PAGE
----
Within Our Gates

Site specific installation: three-channel video projection with sound

2008

McCallum & Tarry

“Within Our Gates” continues McCallum & Tarry's questioning of the impact of historical legacies on interpersonal and present relationships.

In 2008 Atlanta Celebrates Photography, a non-profit organization, commissioned McCallum and Tarry to create a new artwork in the neighborhood where Dr. Martin Luther King lived in Atlanta’s Fourth Ward. The artists chose a cylindrical concrete water tower, that has stood sentinel over the surrounding neighborhood for a hundred years on Atlanta’s historic Auburn Avenue, as the site for their new work.

Interweaving archival images, historical text, and voice, “Within Our Gates” is an emotive three-channel video with a powerful soundtrack: an impressive rendition of the Ella Baker’s song “We who believe in Freedom cannot rest” by vocalist Imani Uzuri.

This soundtrack is punctuated with the voice of Governor George Corley Wallace, a pro-segregation advocate during the mid-20th century period of the Civil Rights Movement, and excerpts from one of his speeches, “The Civil Rights Movement: Fraud, Sham and Hoax,” (July, 4, 1964) in which he repeatedly questions the patriotism of his people in response to the Civil Rights Bill.

Projected within the darkness, and reflected in the pools of water, in the abandoned water tower, “Within Our Gates” illuminated the power of individual voice and social action, and invited audiences from the Fourth Ward to become enveloped in a passionate and dynamic expression and confrontation between past and present.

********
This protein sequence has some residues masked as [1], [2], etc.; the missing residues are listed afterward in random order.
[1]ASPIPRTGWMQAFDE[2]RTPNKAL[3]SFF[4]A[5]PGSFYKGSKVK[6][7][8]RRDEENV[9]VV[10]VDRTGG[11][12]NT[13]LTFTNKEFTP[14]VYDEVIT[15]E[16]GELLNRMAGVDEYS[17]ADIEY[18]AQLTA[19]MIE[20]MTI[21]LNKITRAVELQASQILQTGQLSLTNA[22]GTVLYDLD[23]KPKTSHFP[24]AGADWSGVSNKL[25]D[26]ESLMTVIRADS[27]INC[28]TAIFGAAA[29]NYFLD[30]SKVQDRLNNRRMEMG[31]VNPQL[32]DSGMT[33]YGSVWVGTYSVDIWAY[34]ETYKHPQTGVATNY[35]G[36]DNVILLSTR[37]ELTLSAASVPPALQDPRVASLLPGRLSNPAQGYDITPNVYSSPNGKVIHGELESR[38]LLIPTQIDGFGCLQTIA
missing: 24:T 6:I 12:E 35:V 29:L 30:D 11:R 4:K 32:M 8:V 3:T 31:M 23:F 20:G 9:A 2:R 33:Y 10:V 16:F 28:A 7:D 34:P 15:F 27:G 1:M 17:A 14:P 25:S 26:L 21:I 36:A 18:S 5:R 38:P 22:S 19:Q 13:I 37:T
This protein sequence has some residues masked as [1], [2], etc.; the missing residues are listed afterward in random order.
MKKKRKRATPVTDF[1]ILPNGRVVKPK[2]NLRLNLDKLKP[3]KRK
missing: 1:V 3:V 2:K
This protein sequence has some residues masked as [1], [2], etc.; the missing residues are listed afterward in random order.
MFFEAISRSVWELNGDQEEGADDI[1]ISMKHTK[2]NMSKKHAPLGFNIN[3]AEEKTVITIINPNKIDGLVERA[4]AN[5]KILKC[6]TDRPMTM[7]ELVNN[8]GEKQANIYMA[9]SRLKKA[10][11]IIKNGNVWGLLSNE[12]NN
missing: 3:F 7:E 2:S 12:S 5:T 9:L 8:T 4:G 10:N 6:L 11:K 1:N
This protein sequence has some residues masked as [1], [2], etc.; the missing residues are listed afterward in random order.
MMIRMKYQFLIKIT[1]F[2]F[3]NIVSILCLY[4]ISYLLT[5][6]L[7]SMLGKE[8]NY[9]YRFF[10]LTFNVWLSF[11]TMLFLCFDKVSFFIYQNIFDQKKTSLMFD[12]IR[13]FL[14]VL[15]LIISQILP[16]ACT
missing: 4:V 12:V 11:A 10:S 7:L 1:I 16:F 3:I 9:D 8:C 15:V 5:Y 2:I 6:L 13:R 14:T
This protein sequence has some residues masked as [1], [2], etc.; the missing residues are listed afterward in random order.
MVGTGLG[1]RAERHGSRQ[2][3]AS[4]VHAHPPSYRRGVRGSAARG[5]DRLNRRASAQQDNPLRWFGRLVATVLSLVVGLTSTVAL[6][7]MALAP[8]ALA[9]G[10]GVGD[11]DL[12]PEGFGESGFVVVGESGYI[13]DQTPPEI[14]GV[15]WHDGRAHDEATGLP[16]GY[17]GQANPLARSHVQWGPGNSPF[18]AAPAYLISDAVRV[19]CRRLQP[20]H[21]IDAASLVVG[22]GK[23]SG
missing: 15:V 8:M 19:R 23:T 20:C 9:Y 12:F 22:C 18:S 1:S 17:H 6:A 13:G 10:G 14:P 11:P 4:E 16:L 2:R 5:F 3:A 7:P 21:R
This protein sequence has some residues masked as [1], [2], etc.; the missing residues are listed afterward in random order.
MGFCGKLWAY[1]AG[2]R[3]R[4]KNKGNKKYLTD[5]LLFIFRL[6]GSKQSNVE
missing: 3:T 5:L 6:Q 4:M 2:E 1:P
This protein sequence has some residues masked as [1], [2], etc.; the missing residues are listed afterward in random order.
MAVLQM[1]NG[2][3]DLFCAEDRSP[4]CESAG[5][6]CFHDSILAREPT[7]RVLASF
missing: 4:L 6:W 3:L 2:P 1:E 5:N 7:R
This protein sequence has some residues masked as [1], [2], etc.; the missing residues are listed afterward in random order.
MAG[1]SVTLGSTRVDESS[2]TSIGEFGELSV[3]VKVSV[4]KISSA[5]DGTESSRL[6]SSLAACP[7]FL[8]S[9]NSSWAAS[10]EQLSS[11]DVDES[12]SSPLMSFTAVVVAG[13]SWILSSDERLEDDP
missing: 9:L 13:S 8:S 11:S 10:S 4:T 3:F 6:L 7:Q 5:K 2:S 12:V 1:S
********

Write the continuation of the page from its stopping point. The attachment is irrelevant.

In the words of McCallum & Tarry, “It is a work of vessels and thresholds, physical and metaphoric, and about discovering a past that is known yet remains elusive.”

Artist Statement

This work is about memory. It is about our relationship to the civil rights era, a time of mythic status in our nation’s history, and examines where we stand in relation to our past and our future, to our parents, and our son.

“Within our Gates” is a site-specific video work that draws upon 1960s news footage to create an immersive environment, and through that environment, brings to life the history of a place relevant as an architectural monument and as a vessel.

As artists we are concerned with the intersection of film, as document, and architecture, as a vessel and defining place. Both are objects of containment and resonate as relics and receptacles of time. We are interested in the fragments of film that hint at the tenor of the time, landscapes that are intrinsically tied to our segregationist past and the fluid portraits of collective action and resistance.

The physicality of the water tower, a structure built in 1906, and sited in the neighborhood where Dr. Martin Luther King lived and worked is used as an undiscovered passage that will transport viewers.

As such, this is a work of vessels and thresholds, physical and metaphoric, about discovering a past that we know but whose tenor is elusive. The interior walls of this impressive structure is covered with the patina of a century’s turmoil and this patina becomes the surface for a photographic record that seems indelible but is in fact impermanent.

“Within Our Gates” bears witness to the expressive gestures of resistance: the march, the song, the applause, the wave. 

The hypnotic fervor of collective prayer that is conveyed through the physical movement of protestors, are projected in tandem with haunted places of rupture, the charred carcass of a bus, the smoldering foundation of a church.

Our use of this site and the fragility of this film, is to create a meditation on the elusive gesture, the direct and indirect gaze, the nuanced expression, violent confrontation, the abandoned and scarred landscape. It is a reflection of the disjunctive spaces between memory and document, remembrance and possession, heritage and accountability.